"We all go through trails and tribulation and that’s the blues. I wish that there were more traditional blues."
Muddy Waters Jr: I'm the son of the blues
Mud Morganfield eldest son of the undisputed king of the Blues Muddy Waters has been delivering his charismatic Chicago blues of the highest order to audiences around the world. Stunned audiences from Russia, Sweden, Australia, Denmark, Brazil, Argentina, Denmark Spain, Mexico and the UK have experienced the Mud effect.
Mud and his younger brother, noted blues singer and guitarist “Big” Bill Morganfield, entertained the idea of becoming professional musicians after Muddy’s death in 1983.
This son and proud heir of the King of Chicago blues is blessed with a big and powerful voice that can manage to convey deep emotional resonance on the slow numbers and good old fashioned testosterone laden strut on those classic shuffles. He's also blessed with a natural sense of showmanship that ensures that audiences fall right into the palm of his hand. He mixes up the sets with his dad's classic songs and his own original material.
He has shared the stage and gained the respect of many of his Dad's ex sidemen and Chicago blues superstars, Buddy Guy, Kenny Big Eyes Smith, Eddie "The Chief" Clearwater, Pinetop Perkins, Jimmie Johnson, Mojo Buford, to name but a few and at The 2009 Chicago Blues Festival he shared front man duties with his younger brother Big Bill Morganfield in fronting an all-star band including the legendary musicians- Pinetop Perkins and Willie Big Eyes Smith to an explosive audience reaction.
Mud, now 57, composed most of the songs on his new album Son Of The Seventh Son, including “Blues In My Shoes.” He also performs the Muddy Waters tune, “You Can’t Lose What You Ain’t Never Had.”
What do you learn about yourself from the blues & what does the blues mean to you?
It was part of my... in heritage through my pops.
What was the first gig you ever went to & what were the first songs you learned?
My first gig was with my first gig was with my father at the Quiet Night Club in Chicago.
What experiences in your life make you a GOOD bluesman?
The upbringing of living in the Westside of Chicago, down the street from a place called the bucket of blood and the name speaks for itself.
Do you know why the sound of Muddy is connected to the blues & what characterize the sound of Mud Morganfield?
Because he is the blues and I am the son of the blues.
What is the think you miss most from the original blues era with Willie, Muddy & Wolf?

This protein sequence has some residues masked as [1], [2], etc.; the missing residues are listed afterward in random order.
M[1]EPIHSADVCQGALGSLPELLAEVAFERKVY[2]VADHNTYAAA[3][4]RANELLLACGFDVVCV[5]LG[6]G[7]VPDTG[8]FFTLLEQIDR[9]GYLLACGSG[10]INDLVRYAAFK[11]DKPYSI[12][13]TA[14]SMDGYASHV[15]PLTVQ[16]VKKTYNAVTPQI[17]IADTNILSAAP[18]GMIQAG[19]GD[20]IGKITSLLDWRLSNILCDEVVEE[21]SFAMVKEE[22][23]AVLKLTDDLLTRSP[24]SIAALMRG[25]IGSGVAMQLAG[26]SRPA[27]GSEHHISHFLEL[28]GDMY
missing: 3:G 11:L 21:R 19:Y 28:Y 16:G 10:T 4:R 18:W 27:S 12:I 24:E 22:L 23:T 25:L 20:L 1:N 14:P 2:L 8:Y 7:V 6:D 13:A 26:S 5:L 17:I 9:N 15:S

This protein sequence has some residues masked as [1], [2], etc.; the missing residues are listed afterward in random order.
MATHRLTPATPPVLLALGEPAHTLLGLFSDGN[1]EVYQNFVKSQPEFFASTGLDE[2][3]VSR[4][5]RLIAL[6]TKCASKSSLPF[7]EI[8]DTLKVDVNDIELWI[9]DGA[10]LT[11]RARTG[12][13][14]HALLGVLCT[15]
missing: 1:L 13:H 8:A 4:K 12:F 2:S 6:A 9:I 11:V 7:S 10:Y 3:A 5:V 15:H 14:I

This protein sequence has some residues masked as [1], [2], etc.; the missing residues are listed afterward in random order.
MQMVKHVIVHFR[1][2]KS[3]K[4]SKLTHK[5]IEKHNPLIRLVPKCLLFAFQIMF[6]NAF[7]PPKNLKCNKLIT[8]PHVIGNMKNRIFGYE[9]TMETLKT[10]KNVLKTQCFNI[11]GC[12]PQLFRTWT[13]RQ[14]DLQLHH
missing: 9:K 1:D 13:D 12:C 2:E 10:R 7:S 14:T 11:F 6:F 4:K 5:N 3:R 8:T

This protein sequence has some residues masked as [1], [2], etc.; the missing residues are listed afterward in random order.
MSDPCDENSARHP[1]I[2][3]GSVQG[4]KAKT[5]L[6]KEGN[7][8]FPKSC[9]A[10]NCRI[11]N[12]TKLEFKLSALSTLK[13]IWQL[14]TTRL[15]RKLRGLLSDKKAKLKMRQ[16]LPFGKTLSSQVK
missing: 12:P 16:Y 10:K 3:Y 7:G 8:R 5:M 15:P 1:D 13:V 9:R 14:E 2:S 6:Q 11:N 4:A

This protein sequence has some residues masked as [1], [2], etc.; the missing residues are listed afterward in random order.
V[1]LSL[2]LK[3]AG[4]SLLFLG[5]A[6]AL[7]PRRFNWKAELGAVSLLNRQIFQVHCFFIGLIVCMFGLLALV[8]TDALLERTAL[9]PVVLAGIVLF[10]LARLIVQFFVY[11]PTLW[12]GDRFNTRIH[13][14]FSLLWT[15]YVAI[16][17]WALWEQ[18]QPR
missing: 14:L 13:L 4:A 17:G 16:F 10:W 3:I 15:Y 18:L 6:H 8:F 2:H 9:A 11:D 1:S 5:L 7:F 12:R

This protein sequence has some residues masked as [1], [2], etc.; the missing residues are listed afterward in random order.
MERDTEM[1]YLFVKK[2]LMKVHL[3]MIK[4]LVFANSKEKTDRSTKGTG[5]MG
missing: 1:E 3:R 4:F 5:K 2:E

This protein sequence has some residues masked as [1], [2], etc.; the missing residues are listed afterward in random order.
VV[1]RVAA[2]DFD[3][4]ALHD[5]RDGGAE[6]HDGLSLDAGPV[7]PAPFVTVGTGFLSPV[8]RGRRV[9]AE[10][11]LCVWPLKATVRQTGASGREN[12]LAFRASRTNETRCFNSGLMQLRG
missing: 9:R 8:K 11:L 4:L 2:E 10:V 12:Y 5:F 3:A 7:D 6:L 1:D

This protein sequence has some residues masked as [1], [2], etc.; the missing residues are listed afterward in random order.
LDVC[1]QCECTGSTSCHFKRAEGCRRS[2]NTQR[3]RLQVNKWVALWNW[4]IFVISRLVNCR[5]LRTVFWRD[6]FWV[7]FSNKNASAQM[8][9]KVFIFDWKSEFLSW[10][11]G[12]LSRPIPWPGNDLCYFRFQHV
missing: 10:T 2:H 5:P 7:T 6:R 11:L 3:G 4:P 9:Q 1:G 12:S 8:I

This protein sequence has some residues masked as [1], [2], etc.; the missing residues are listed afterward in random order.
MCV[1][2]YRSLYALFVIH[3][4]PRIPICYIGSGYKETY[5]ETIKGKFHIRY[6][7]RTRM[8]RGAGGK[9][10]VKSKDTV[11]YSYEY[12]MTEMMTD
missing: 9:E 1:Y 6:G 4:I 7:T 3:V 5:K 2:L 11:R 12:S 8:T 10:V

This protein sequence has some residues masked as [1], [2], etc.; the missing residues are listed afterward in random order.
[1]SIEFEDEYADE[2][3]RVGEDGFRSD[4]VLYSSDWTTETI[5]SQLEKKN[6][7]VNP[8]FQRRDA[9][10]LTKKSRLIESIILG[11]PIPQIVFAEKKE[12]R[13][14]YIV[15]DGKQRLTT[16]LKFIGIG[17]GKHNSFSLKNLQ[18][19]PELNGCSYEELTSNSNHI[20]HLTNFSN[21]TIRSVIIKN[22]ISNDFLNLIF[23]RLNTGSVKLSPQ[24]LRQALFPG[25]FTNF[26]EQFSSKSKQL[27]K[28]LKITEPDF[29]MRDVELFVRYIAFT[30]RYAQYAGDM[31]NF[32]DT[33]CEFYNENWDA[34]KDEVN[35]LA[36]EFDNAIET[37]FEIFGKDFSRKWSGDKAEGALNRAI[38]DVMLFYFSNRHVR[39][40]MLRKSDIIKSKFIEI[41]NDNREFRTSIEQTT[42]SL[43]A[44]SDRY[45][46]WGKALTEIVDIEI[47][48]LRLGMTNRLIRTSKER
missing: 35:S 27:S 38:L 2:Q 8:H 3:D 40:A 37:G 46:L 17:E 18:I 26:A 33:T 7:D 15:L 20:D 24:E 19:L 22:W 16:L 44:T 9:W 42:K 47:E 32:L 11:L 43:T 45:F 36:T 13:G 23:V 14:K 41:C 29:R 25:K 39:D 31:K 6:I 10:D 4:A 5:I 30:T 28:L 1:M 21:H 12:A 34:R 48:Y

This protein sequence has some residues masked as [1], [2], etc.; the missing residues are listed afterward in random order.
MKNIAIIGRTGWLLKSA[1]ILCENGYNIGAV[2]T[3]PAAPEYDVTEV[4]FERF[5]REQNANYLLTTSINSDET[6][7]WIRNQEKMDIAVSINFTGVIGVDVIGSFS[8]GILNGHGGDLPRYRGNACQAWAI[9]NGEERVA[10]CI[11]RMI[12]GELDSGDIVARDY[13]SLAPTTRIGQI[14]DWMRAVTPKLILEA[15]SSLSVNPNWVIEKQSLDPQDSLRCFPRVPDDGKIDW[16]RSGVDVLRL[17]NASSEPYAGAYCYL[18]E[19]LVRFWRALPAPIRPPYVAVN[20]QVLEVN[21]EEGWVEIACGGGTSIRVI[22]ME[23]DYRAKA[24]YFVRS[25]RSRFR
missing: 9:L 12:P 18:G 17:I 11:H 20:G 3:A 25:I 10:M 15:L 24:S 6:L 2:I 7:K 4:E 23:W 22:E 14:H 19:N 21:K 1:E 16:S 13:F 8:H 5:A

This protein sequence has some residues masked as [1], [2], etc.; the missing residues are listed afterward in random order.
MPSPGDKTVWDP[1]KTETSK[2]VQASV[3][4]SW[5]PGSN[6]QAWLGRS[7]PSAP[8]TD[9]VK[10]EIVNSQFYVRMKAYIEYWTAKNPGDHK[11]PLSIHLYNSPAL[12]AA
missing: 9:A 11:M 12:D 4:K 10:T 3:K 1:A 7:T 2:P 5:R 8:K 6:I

Which was the best moment of your career and which was the worst?
The best moment was seeing the smile on my mother’s face (Mildred) at my first show. The worst moments is not having my POPS around to see what I have done.
Which is the most interesting period in your life and why? Of all the people you’ve meeting with, who do you admire the most?
Everyday above ground is a good day (LOL). Marie Dixion (Willie Dixon’s Wife) and the late Willie Big Eye Smith’s wife.
Are there any memories of all these GREAT MUSICIANS which you’d like to share with us?
They will be very much missed and cannot be replace.
Would you mind telling me your most vivid memory from Muddy Waters, what is the “think” you miss most from him?
His singing and his effect on Blues.
How would you describe your contact to people when you are on stage?
I started to sing to show the world that dad left me here. I love and am proud to sing his songs just like I love and will always be proud of him. I'm not Muddy Waters and I'm certainly not trying to be Muddy Waters. I'm Mud Morganfield but when I'm up on stage I always feel pops is there with me and it means so much that I can get on stage and keep his music alive around the world.
What advice would you give to aspiring musicians thinking of pursuing a career in the craft?
Never use drug, never quit, and always try to be a class act
Some music styles can be fads but the blues is always with us. Why do think that is? Give one wish for the BLUES
We all go through trails and tribulation and that’s the blues. I wish that there were more traditional blues.
Who were your mentors in songwriting, apart from Muddy obviously?
My Mom! Oh, the sun don’t shine till my Mom’s up with me and she’s been a shine in the dark for me.
What is your “secret” music DREAM? What turns you on? Happiness is……
I am already living my dream being a part of something my POPS did all his life.
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